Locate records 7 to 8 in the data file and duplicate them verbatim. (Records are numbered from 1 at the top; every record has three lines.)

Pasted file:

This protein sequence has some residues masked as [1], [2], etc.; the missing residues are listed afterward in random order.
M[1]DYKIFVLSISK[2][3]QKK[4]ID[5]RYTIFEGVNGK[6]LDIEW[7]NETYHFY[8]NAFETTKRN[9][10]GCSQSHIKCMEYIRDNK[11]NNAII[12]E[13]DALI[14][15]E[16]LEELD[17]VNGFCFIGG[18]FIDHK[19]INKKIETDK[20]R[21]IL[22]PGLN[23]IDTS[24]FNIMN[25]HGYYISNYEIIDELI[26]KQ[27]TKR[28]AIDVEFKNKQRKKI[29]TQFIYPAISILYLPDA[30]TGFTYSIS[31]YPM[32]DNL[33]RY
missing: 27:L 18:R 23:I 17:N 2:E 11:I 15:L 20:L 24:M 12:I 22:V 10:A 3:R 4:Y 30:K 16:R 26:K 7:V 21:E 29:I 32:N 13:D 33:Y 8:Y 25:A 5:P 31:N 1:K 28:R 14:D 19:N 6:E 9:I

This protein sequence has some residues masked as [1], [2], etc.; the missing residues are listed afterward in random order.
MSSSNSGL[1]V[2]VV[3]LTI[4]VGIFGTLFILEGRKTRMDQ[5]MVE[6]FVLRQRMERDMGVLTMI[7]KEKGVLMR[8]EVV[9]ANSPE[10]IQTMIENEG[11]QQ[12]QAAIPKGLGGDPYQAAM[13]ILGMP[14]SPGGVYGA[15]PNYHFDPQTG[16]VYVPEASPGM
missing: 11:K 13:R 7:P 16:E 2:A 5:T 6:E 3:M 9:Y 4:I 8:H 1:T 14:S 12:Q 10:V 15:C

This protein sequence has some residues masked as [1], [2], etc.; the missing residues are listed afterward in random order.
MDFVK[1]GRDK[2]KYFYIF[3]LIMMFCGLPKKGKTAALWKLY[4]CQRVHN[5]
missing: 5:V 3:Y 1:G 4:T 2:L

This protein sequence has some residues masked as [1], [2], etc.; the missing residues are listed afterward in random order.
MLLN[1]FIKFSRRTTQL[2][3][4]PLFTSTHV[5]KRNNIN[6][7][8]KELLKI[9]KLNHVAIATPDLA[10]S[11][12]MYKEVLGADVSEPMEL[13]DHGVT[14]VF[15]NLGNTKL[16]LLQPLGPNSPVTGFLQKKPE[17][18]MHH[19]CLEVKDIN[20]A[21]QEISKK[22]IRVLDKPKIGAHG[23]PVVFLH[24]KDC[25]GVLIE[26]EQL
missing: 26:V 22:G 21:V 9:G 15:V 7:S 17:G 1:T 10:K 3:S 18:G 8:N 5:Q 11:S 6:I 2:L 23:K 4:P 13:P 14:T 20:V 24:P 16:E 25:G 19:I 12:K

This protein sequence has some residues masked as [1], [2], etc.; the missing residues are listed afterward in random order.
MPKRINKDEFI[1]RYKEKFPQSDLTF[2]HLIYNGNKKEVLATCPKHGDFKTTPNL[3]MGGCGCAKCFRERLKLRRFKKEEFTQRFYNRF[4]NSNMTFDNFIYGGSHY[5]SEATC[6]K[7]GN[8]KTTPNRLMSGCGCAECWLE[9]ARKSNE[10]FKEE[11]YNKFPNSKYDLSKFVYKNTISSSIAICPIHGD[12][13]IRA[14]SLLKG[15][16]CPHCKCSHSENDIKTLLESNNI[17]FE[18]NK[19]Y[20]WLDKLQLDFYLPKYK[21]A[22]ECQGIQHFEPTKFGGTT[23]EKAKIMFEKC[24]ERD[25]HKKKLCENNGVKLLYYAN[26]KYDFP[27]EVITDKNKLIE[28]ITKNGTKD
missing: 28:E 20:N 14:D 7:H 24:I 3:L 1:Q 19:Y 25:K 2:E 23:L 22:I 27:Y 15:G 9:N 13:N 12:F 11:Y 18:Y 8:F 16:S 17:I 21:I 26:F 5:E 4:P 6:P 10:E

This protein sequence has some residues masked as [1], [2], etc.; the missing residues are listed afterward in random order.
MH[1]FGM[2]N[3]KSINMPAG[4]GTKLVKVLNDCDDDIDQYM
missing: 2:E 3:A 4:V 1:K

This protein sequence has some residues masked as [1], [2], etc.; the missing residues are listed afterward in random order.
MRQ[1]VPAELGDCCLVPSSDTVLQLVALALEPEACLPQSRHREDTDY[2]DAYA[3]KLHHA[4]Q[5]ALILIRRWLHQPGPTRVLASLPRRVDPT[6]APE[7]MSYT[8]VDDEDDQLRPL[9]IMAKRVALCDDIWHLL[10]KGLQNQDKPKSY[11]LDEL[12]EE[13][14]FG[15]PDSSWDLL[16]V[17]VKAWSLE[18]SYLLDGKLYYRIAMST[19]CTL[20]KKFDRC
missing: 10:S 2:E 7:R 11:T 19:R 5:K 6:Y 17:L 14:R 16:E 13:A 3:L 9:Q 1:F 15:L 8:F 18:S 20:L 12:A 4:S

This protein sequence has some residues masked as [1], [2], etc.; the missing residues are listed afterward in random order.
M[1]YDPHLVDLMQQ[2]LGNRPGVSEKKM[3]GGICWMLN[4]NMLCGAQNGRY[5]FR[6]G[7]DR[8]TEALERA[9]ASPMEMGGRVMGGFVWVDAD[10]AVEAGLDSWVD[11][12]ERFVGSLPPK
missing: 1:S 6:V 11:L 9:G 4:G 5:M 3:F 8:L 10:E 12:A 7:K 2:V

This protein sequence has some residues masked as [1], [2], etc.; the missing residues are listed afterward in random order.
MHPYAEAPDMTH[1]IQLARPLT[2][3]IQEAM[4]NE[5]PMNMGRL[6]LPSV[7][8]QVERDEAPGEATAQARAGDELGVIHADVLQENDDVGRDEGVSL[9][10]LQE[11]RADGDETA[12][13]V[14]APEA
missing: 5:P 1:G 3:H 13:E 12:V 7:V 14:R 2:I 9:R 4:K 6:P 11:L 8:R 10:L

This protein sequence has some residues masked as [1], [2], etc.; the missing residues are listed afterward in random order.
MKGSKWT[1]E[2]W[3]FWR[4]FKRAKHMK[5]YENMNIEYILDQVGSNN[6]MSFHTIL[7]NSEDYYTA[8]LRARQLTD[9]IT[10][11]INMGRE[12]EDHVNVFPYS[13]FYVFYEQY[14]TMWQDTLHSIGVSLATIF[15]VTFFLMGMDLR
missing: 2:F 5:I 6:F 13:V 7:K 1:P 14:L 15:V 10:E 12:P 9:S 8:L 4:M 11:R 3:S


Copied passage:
This protein sequence has some residues masked as [1], [2], etc.; the missing residues are listed afterward in random order.
MRQ[1]VPAELGDCCLVPSSDTVLQLVALALEPEACLPQSRHREDTDY[2]DAYA[3]KLHHA[4]Q[5]ALILIRRWLHQPGPTRVLASLPRRVDPT[6]APE[7]MSYT[8]VDDEDDQLRPL[9]IMAKRVALCDDIWHLL[10]KGLQNQDKPKSY[11]LDEL[12]EE[13][14]FG[15]PDSSWDLL[16]V[17]VKAWSLE[18]SYLLDGKLYYRIAMST[19]CTL[20]KKFDRC
missing: 10:S 2:E 7:R 11:T 19:R 5:K 6:Y 17:L 14:R 16:E 13:A 3:L 9:Q 1:F 15:L 8:F 18:S 20:L 12:A 4:S

This protein sequence has some residues masked as [1], [2], etc.; the missing residues are listed afterward in random order.
M[1]YDPHLVDLMQQ[2]LGNRPGVSEKKM[3]GGICWMLN[4]NMLCGAQNGRY[5]FR[6]G[7]DR[8]TEALERA[9]ASPMEMGGRVMGGFVWVDAD[10]AVEAGLDSWVD[11][12]ERFVGSLPPK
missing: 1:S 6:V 11:L 9:G 4:G 5:M 3:F 8:L 10:E 12:A 7:K 2:V